3 things to expect on COVID vaccines this year, according to Moderna’s chief medical officer

Dr. Salma Elfaki holds a vial of Moderna COVID-19 vaccine at

Despite early projections that the latest surge in coronavirus cases could end soon, the chief medical officer of pharmaceutical giant Moderna predicted on Thursday that the United States may still struggle with the Omicron version later this year, and Americans could benefit from an Omicron-compliant. Booster Shots.

Dr. Paul Burton told PBS NewsHour chief correspondent and substitute anchor Aamna Nawaz that this variant, which accounts for nearly all new infections in the US and dominates much of the world, disappeared after the current surge in cases subsided. Will not done.

“It’s up to us, as Moderna, to make sure we have a vaccine available that can cover Omicron as well as Delta and other variants,” Burton said.

Since November, when the World Health Organization alerted the global community about omicrons, this edition has forced countries to rethink not only their approaches to the pandemic and how they are responding, But why is it important to reach higher levels of vaccination around the world. to gain control.

Under Omicron, with no vaccine yet available for the youngest children, Burton said, “children ages 2 to 5 have been disproportionately affected and affected, and that’s not an absolute need.”

READ MORE: The nurse who authorized the first US COVID vaccine: ‘We can’t continue to live like this’

In the US, where vaccines first became available in December 2020, more than 100 million people remain unvaccinated and face the risk of serious illness, hospitalization, and death. (This week, roughly 2,200 people died every day due to Omicron infections, according to Dr. Rochelle Valensky, who directs the Centers for Disease Control and Prevention.) In many countries around the world, the supply and access to vaccines still locked. While vaccine manufacturers, including Moderna, have donated hundreds of millions of doses around the world and made billions of dollars in profits.

Without widespread vaccine protection, experts say, the virus will continue to mutate and produce variants that may be more infectious than the omicron, and the pandemic will not end.

Here are three facts about how Moderna sees the challenges of developing vaccines for the youngest and most vulnerable populations in the US and around the world, and how Omicron is raising the stakes.

Don’t plan on saying goodbye to Omicron just yet.

This week, Moderna and Pfizer, both major producers of two-shot mRNA COVID-19 vaccines, began trials to develop an Omicron-specific booster.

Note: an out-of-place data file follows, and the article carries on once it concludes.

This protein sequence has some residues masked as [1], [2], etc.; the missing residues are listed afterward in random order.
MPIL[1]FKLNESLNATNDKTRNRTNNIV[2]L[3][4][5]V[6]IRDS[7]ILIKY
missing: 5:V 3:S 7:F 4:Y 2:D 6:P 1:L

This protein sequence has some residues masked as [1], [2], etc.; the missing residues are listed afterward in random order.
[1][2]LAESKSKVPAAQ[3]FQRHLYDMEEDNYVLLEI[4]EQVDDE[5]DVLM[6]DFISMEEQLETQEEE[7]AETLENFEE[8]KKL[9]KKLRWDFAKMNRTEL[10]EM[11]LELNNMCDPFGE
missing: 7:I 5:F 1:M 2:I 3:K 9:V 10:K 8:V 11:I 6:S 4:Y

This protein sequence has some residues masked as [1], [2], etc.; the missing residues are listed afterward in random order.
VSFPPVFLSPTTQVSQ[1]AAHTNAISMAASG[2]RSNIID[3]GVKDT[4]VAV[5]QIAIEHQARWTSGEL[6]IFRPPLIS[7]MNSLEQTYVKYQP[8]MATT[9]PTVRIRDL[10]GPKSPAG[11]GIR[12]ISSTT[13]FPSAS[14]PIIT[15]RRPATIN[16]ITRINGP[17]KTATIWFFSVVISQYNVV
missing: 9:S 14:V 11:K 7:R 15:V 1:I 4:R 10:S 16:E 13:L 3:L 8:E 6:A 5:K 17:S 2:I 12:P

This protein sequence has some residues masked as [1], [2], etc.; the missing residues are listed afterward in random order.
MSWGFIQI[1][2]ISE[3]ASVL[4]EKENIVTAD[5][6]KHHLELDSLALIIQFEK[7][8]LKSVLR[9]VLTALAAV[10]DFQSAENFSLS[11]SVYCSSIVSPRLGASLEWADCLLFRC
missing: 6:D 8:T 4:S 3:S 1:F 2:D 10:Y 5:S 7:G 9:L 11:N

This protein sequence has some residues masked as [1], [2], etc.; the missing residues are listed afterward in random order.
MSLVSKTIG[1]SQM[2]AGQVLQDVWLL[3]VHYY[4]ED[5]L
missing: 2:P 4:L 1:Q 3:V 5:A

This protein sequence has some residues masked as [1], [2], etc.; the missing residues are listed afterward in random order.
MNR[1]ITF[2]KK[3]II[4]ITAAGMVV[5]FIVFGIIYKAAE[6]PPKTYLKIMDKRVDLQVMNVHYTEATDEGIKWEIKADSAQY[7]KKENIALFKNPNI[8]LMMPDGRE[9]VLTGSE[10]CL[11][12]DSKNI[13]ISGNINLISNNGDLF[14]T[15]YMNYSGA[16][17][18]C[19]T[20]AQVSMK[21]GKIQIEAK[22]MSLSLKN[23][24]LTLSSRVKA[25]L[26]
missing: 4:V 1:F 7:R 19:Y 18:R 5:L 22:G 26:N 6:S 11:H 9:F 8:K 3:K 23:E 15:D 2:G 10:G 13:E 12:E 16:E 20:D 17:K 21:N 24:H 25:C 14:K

In a paper published Wednesday in the New England Journal of Medicine, a team of researchers said the Omicron variant undermines the strength of the modern vaccine’s protection against the virus. Some experts have criticized the creation of a tailored vaccine, but Burton told Nawaz that the evidence supports the need for an Omicron-specific booster that may be available this fall because “Omicron is still going to be here.” Is.”

He added that the numbers – in cases, hospitalizations and deaths – may be small, but noted that, time and again, “this is a virus that can really revolutionize evolution and surprise us.” could.”

Moderna aims to submit vaccine data for young children in March.

In the US, children under the age of 5 are not yet eligible for the available COVID vaccines. Burton said the Moderna researchers plan to have the data ready for the Food and Drug Administration by March. At that point, federal regulators will need to examine the vaccine’s safety and efficacy data before deciding whether or not to authorize the vaccine for emergency use in some of the youngest children.

“The data we have in older children is very reassuring. It shows excellent effectiveness, so I would expect that,” he said.

In December, Pfizer said it needed to retest its dosage for younger children because clinical trials revealed insufficient protection against the virus in children between the ages of 2 and 5. Researchers are studying the efficacy of three doses instead of two in young children.

What Moderna is doing to increase the number of shots worldwide

In low-income countries, it is estimated that only one in 10 people have received their first vaccine dose – a much lower rate than in high-income countries.

Burton said Moderna will “continue to supply as many vaccines as it can” to low- and middle-income countries and “will expand manufacturing facilities in those countries as well.”

Read more: For countries with few doses of vaccine, fighting COVID-19 is ‘a race from behind’

For now, to help improve global vaccine access, Burton said Moderna has chosen not to apply its patent “during the pandemic phase” if “others want to produce the vaccine. ” But the company hasn’t gone so far as to waive the patent, allowing more countries to make their own life-saving vaccines. Detailing the reach of the vaccine at this point in the pandemic, Burton said local distribution played a greater role than companies making enough doses.

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